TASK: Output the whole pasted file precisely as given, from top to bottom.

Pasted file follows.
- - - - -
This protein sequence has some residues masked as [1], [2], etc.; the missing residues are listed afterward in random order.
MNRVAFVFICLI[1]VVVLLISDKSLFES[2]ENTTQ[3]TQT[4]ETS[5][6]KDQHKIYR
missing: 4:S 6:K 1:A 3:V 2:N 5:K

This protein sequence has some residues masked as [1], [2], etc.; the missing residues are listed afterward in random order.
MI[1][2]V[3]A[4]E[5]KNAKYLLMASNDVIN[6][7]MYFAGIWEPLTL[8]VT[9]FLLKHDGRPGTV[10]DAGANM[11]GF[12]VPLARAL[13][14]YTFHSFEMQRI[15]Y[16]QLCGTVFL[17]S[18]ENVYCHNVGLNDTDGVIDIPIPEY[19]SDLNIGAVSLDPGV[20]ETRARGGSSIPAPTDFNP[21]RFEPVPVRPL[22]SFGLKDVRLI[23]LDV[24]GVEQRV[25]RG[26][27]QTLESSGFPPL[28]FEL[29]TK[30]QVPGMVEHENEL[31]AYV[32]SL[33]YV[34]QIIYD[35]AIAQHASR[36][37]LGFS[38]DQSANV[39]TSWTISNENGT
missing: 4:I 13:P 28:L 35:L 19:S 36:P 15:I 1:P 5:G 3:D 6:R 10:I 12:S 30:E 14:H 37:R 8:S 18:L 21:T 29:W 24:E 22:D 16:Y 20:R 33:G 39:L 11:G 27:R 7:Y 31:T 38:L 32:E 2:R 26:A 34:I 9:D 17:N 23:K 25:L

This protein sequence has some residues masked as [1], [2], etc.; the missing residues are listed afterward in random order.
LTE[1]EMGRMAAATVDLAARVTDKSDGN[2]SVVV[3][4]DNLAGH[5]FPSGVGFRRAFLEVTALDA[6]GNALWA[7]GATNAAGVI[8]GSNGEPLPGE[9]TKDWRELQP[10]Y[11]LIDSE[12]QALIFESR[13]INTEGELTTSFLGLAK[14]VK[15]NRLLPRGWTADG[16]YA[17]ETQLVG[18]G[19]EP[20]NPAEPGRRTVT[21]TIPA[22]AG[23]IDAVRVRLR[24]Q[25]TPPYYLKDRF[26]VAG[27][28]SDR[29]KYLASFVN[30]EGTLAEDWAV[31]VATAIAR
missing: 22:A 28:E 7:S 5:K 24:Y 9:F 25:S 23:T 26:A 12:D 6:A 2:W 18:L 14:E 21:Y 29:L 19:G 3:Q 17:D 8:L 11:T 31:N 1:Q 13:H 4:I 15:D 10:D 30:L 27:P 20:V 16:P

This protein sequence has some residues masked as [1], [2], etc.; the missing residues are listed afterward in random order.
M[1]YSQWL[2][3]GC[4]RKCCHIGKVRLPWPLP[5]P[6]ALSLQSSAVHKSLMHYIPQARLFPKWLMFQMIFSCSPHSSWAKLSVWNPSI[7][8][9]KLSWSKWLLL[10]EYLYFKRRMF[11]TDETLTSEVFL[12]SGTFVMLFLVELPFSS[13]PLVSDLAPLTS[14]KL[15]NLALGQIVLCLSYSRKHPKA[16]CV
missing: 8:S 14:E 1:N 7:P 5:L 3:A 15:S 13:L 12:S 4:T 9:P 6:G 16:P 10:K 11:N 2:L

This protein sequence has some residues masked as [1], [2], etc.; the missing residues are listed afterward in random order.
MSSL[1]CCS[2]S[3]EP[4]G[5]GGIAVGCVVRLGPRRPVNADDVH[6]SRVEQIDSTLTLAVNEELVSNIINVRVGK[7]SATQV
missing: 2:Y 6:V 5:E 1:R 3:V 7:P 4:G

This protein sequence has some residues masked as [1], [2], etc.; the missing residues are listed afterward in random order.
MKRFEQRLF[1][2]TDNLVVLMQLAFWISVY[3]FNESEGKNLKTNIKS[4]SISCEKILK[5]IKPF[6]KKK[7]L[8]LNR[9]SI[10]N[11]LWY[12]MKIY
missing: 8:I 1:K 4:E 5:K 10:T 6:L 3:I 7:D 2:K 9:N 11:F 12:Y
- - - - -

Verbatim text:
This protein sequence has some residues masked as [1], [2], etc.; the missing residues are listed afterward in random order.
MNRVAFVFICLI[1]VVVLLISDKSLFES[2]ENTTQ[3]TQT[4]ETS[5][6]KDQHKIYR
missing: 4:S 6:K 1:A 3:V 2:N 5:K

This protein sequence has some residues masked as [1], [2], etc.; the missing residues are listed afterward in random order.
MI[1][2]V[3]A[4]E[5]KNAKYLLMASNDVIN[6][7]MYFAGIWEPLTL[8]VT[9]FLLKHDGRPGTV[10]DAGANM[11]GF[12]VPLARAL[13][14]YTFHSFEMQRI[15]Y[16]QLCGTVFL[17]S[18]ENVYCHNVGLNDTDGVIDIPIPEY[19]SDLNIGAVSLDPGV[20]ETRARGGSSIPAPTDFNP[21]RFEPVPVRPL[22]SFGLKDVRLI[23]LDV[24]GVEQRV[25]RG[26][27]QTLESSGFPPL[28]FEL[29]TK[30]QVPGMVEHENEL[31]AYV[32]SL[33]YV[34]QIIYD[35]AIAQHASR[36][37]LGFS[38]DQSANV[39]TSWTISNENGT
missing: 4:I 13:P 28:L 35:L 19:S 36:P 15:I 1:P 5:G 3:D 6:R 10:I 12:S 30:E 14:H 37:R 8:S 18:L 21:T 29:W 24:E 22:D 16:Y 20:R 33:G 39:L 11:G 27:R 7:Y 31:T 38:L 32:E 2:R 26:A 34:I 9:D 17:N 23:K 25:L

This protein sequence has some residues masked as [1], [2], etc.; the missing residues are listed afterward in random order.
LTE[1]EMGRMAAATVDLAARVTDKSDGN[2]SVVV[3][4]DNLAGH[5]FPSGVGFRRAFLEVTALDA[6]GNALWA[7]GATNAAGVI[8]GSNGEPLPGE[9]TKDWRELQP[10]Y[11]LIDSE[12]QALIFESR[13]INTEGELTTSFLGLAK[14]VK[15]NRLLPRGWTADG[16]YA[17]ETQLVG[18]G[19]EP[20]NPAEPGRRTVT[21]TIPA[22]AG[23]IDAVRVRLR[24]Q[25]TPPYYLKDRF[26]VAG[27][28]SDR[29]KYLASFVN[30]EGTLAEDWAV[31]VATAIAR
missing: 22:A 28:E 7:S 5:K 24:Y 9:F 25:S 23:T 26:A 12:D 6:A 2:W 18:L 14:E 21:Y 29:L 19:G 3:Q 17:D 8:L 11:T 31:N 1:Q 13:H 4:I 15:D 10:D 30:L 27:P 20:V 16:P

This protein sequence has some residues masked as [1], [2], etc.; the missing residues are listed afterward in random order.
M[1]YSQWL[2][3]GC[4]RKCCHIGKVRLPWPLP[5]P[6]ALSLQSSAVHKSLMHYIPQARLFPKWLMFQMIFSCSPHSSWAKLSVWNPSI[7][8][9]KLSWSKWLLL[10]EYLYFKRRMF[11]TDETLTSEVFL[12]SGTFVMLFLVELPFSS[13]PLVSDLAPLTS[14]KL[15]NLALGQIVLCLSYSRKHPKA[16]CV
missing: 8:S 14:E 1:N 7:P 5:L 3:A 15:S 13:L 12:S 4:T 9:P 6:G 16:P 10:K 11:N 2:L

This protein sequence has some residues masked as [1], [2], etc.; the missing residues are listed afterward in random order.
MSSL[1]CCS[2]S[3]EP[4]G[5]GGIAVGCVVRLGPRRPVNADDVH[6]SRVEQIDSTLTLAVNEELVSNIINVRVGK[7]SATQV
missing: 2:Y 6:V 5:E 1:R 3:V 7:P 4:G

This protein sequence has some residues masked as [1], [2], etc.; the missing residues are listed afterward in random order.
MKRFEQRLF[1][2]TDNLVVLMQLAFWISVY[3]FNESEGKNLKTNIKS[4]SISCEKILK[5]IKPF[6]KKK[7]L[8]LNR[9]SI[10]N[11]LWY[12]MKIY
missing: 8:I 1:K 4:E 5:K 10:T 6:L 3:I 7:D 2:K 9:N 11:F 12:Y